8. is it just another example of female bodies being dismembered for our pleasure and entertainment?
    Does it trivialize the attempted genocide of Jews, Gypsies, Gays, Poles, and disabled people in the twentieth century?

    Yes and yes. Mel Brooks’ slightly obsessive spoofs of Nazis in “The Producers” and his remake of “To Be or Not to Be” were his way of exorcising his childhood terrors, as a Jewish kid in the US during World War 2; he resorted freely to misogyny and homophobia along the way, but it’s still possible to sympathize with his original impulse, if you’re feeling generous. But what are these schmucks exorcising? Pfui.


  9. For me the crucifixion, hanging, and dismemberment shots were more disturbing than the crowds going to the ovens, because the shots of the naked crowds themselves had this ambivalence: they’re all marching towards death, but the dolls themselves can’t really perform unhappiness, so they look like they’re having a smashing block party, or dancing naked at Woodstock like a bunch of hippies. The idea that these icons of perfect femininity could be cheerfully dancing their way to their own deaths is kinda interesting in a way that simply dismembering them isn’t

    But the winner for disturbing for me was the pic of the smiling girl with the hanged barbie. What is she thinking, I wonder?


  10. Great observations. It looks like the balance has tipped away from feminist art to stupid bonghead project? Interesting observations from Indyanna that “you can pretty much fill in what enters your imagination,” and Susan, “trying to hit as many bases as possible, indiscriminately. I don’t think there is a coherent point of view,” and Rootlesscosmo’s concise review, “schmucks.” I also liked Sisyphus’s point about the dolls not being able to “perform unhappiness.”


  11. “What do you think? Is “Barbie Death Camp” funny? Horrifying? Feminist, or anti-feminist? Too clever by half? Or just really good bad art?”

    Basically, yes. I don’t think that slamming Barbie could be taken as antifeminist. This is not a male fantasy here.



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  13. Hi Susie–thanks for stopping by to comment, and for your link. The great thing is that with digital photography, embedded videos, and blogs, we don’t ever need to put ourselves through the ordeal of Burning Man to see some of the most interesting installations and performances. (I’m with you on the sand, the heat, and from what I understand, the lack of amenities like showers and running water, etc.)


  14. I’ve just discovered your blog and love it. You may already have seen this; I find Chris Jordan’s Barbies to be more interesting social comment than Burning Man’s. They can be found under “Running the Numbers” at his website:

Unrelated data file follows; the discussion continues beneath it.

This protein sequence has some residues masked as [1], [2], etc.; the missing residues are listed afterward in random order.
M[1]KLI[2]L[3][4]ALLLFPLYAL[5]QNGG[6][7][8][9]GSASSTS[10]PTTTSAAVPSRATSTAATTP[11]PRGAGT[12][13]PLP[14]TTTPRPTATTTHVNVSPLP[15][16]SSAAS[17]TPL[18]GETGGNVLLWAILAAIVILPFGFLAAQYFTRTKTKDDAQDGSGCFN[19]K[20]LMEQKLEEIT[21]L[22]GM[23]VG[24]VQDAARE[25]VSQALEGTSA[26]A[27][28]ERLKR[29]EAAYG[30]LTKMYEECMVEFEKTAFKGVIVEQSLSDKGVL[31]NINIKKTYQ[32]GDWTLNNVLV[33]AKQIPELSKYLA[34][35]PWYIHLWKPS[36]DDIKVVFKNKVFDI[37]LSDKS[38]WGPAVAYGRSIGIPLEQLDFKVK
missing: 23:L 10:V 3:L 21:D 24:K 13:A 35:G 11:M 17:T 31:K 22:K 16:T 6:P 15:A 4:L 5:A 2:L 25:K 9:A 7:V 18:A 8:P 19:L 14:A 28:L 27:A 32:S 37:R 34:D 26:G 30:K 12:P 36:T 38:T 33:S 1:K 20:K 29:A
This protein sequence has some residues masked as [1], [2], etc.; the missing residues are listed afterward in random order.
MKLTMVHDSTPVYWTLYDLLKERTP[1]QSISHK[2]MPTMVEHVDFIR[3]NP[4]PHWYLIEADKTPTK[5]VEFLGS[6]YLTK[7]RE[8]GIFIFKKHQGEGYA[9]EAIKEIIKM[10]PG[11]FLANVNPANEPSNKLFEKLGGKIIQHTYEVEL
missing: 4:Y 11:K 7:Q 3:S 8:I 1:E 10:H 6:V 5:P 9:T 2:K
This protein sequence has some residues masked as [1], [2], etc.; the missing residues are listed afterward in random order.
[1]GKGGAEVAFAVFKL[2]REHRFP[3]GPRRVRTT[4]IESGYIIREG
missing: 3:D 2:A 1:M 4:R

I’d be interested in knowing what anyone else thinks of them.


  15. Hi hysperia–thanks for stopping by to comment, and thanks for the Chris Jordan link. I’ve read about his photography–the repetition of common objects is really beautiful and mysterious (although it seems like his schtick is wearing a little thin.)

    To find the Barbies, go to, then click on the top exhibition, Running the Numbers: An American Self-Portrait, then scroll down to “Barbie Dolls, 2008.” Thanks for the tip, hysperia!


  16. I came up with the idea of Barbie Death Camp in 2000. It was never meant to have any symbolism whatsoever. We were trying to attract women to our camp, because let’s face it, every American woman has a Barbie story of one stripe or another. There is no anti-anything with our modest little camp. I am Jewish so it’s a lot like only Nixon could go to China. You need to get over your petty feelings and learn to laugh at yourselves once in awhile. I can assure, the rest of us do.


  17. Hi, Dr. Pyro–thanks for stopping by to comment. I think your exhibition is successful in that 1) it has attracted a lot of attention, and 2) provoked some strong feelings in people! It’s helpful to have some background from the artist on the project, so thanks.


  18. My wife and were married by ol’ Doc Pyro, and the BDC&WB was one of the reasons I decided to “brave” the playa to attend BM. It’s one of the best decisions I ever made. A friend showed me her picture of the installation and I started making plans to go. The second year I ran something called the Gender Blender Bar, which was a barter bar. “Do” something with gender and I’d make you a drink. It was fascinating to see what people did and the transformations that resulted. This is by way of sharing what some of my prejudices and biases might be.